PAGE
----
13. Kina


    Sofa, UK
    What they offer does include CBT and other psychological therapies.

    I am glad it helped Maya a little but I really think these centers aren't very useful at all and could be very harmful.
    MartyT, ahimsa, Wildcat and 7 others like this.
  14. Martial

    Martial Senior Member

    Ventura, CA
    Have you ever looked into betaine HCL supplementation? this will help immensely with the low stomach acid.
  15. SOC

    SOC Senior Member

    I have a big problem with any treatment, patient report, or research coming out of the UK because of the Oxford Criteria used extensively there.

    How can I know if the information applies to my situation when there's a far more than 50% chance that the "CFS/ME" patient does not have ME by ICC (or even Fukuda)?

    With such a broad and inaccurate definition being used, a segment of any UK "CFS/ME" population may indeed be only exercise-phobic or deco dirigibles (had to leave that spell-fix in because it's funny -- I meant deconditioned) and therefore benefit from CBT and GET.

    Please understand I'm not suggesting in any way that all UK ME patients don't have CCC or ICC ME. I'm confident there are many ME patients in the UK suffering from the lack of any real treatment.

    I just don't see how an ME patient can know whether reports out of the UK apply to him/her or not. It's like mixing all cancer and MS patients and then reporting, for example, that removing part of a lung puts the illness into remission. It might be great for a small section of their too broadly defined patient group and be dangerous for the rest.

    Without even a passable diagnosis, how can we evaluate the usefulness of treatments, patient recommendations, or research?
    GalaxiiGrl, Wildcat, Min and 2 others like this.
  16. Nico


    New York State
    I guess when I read the article, I wasn't paying attention to the "between the lines" info. I have to agree, I could not do a regimented schedule like that. Didn't even think about MCS/EMF stuff. I suppose when I read Maya's write up, I got the impression that she gained something from it.
    I also appreciate others' comments about pacing as an ongoing learning process, and accepting our fluctuations. I needed to see that today, thank you.
    justy likes this.
  17. November Girl

    November Girl Senior Member

    I think the information provided was excellent - like not doing more on your good days than you can do on your bad days. I realize that my activity level is still higher than it should be. I have continually cut back over the past 10 years or so, but I haven't reached the point that I don't trigger crashes. I realize I'll have crashes whether I overdo or not, but I don't have to cause them myself. My pacing has also improved, but it still sucks.

    I had an eye opening appointment with a chiropractor last week. He asked me to do several stretches and stop at the point when it became painful or difficult. I was amazed to hit that point within a second.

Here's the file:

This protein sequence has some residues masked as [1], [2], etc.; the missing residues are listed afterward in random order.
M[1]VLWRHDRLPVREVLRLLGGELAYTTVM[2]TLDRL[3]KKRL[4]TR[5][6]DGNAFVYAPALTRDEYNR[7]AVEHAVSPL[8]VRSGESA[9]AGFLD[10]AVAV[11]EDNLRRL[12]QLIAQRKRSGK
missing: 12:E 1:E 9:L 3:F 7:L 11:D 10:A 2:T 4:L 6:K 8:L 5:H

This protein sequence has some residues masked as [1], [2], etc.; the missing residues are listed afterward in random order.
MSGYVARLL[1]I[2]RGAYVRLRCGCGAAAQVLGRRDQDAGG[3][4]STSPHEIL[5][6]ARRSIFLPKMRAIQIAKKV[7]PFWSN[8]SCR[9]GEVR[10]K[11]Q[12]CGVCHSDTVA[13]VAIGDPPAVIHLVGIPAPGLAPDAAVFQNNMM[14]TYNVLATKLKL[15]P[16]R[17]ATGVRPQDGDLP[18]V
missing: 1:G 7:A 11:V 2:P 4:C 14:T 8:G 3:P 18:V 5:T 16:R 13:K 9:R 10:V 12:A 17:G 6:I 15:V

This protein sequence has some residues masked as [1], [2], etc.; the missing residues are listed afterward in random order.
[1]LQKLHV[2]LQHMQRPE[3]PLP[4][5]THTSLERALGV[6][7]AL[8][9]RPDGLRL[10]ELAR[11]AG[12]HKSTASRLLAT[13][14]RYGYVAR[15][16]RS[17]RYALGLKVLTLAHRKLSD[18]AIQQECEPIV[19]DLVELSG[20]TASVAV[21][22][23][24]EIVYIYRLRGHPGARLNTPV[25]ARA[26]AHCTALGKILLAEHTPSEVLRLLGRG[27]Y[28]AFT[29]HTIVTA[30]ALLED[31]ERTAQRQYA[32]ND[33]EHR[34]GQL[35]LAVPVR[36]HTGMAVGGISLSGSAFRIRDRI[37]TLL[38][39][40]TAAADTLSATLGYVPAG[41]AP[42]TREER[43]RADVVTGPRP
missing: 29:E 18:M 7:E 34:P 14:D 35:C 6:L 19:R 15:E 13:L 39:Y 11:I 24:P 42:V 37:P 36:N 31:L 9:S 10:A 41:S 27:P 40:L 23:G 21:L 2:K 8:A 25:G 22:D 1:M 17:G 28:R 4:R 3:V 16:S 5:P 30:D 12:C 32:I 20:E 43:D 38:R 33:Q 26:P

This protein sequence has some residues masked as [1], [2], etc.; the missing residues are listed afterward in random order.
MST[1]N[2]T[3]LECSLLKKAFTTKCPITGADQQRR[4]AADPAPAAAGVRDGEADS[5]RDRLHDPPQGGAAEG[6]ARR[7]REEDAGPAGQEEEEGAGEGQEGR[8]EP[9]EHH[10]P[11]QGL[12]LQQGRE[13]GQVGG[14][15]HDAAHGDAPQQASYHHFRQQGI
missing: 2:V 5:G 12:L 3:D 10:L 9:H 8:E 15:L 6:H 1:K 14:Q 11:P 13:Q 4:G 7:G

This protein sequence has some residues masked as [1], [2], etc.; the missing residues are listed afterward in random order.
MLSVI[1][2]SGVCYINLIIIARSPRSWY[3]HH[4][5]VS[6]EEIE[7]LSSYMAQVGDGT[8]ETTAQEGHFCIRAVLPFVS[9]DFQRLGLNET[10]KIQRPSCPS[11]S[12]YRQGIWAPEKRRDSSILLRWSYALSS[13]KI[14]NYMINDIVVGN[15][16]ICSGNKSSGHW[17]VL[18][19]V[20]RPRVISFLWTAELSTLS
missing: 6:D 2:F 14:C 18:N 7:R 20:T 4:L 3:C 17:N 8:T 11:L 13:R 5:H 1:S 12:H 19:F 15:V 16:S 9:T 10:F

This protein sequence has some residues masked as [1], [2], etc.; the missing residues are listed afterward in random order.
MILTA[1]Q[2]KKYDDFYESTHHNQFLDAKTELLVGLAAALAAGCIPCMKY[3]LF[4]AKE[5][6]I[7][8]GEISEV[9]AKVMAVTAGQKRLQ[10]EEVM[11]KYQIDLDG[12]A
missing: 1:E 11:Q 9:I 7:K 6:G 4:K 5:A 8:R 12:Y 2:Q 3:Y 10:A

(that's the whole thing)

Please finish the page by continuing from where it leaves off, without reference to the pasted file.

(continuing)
To be honest, I'm not sure how willing I am to give up some present life, even knowing that it will help me to improve. I am much better than 5 years ago. For instance, I can push in the button on my refrigerator to dispense cold water.

    A lot of harmful information has been promoted as GET. Nancy Klimas stresses that exercise is important, but only at the patient's level. For a bedridden individual, the exercise may only be lifting your arm from the bed. After a long time, try adding another rep. If that 2nd lift causes a problem, then drop back to one lift. It is graded exercise therapy, but tailored to the patient.
    Firestormm likes this.
  18. lastgasp

    lastgasp Guest

    All graded activity is contraindicated in ME - it's simply wrong and potentially dangerous, AT BEST it's still cruel as it reduces quality of life because that person "lifting their arm from bed" now can't lift their arm to use their phone or laptop or whatever as they've just redirected all their energy into a meaningless physical jerk that is not "strengthening" or "healing" anything -- the muscle and nerve and metabolism pathology of ME is not behaviourally "strengthenable", all the evidence (and patient experience) is against it and there's no evidence that deconditioning is driving the functional losses, but a fair bit of evidence that (untreated) disease is.

    Think about it -- why would people become so severe that they (though continual paralysis is very rare as some degree of fluctuation is part of ME) weren't able to move their arm in the first place? The answer is, overuse syndrome and muscle damage due to a long period of the very thing the BPS school claim to be trying to get people to do - resisting becoming that disabled in the first place! Unlike many other "fatigue" related diseases, with ME people have to preemptively reduce exertion i.e. rather than "use it or lose it", it's "don't use it [as much], keep it". People that have fought for years to keep from becoming bedbound may be eventually in a worse shape that people who were supported and instructed to bed rest for an extended period to preserve homeostasis. That may be why we sometimes hear of these miracle "recoveries" after ten years of being bedbound etc. The people who are dragging themselves through relatively tiny yet symptom-provoking efforts every day (probably because they don't have appropriate support) have a massivily reduced opportunity for remission and increased dangers of complications, despite "gentle pushing" being presented as the answer to deconditioning with the handwaving of "strengthening" and magic woo of "healing".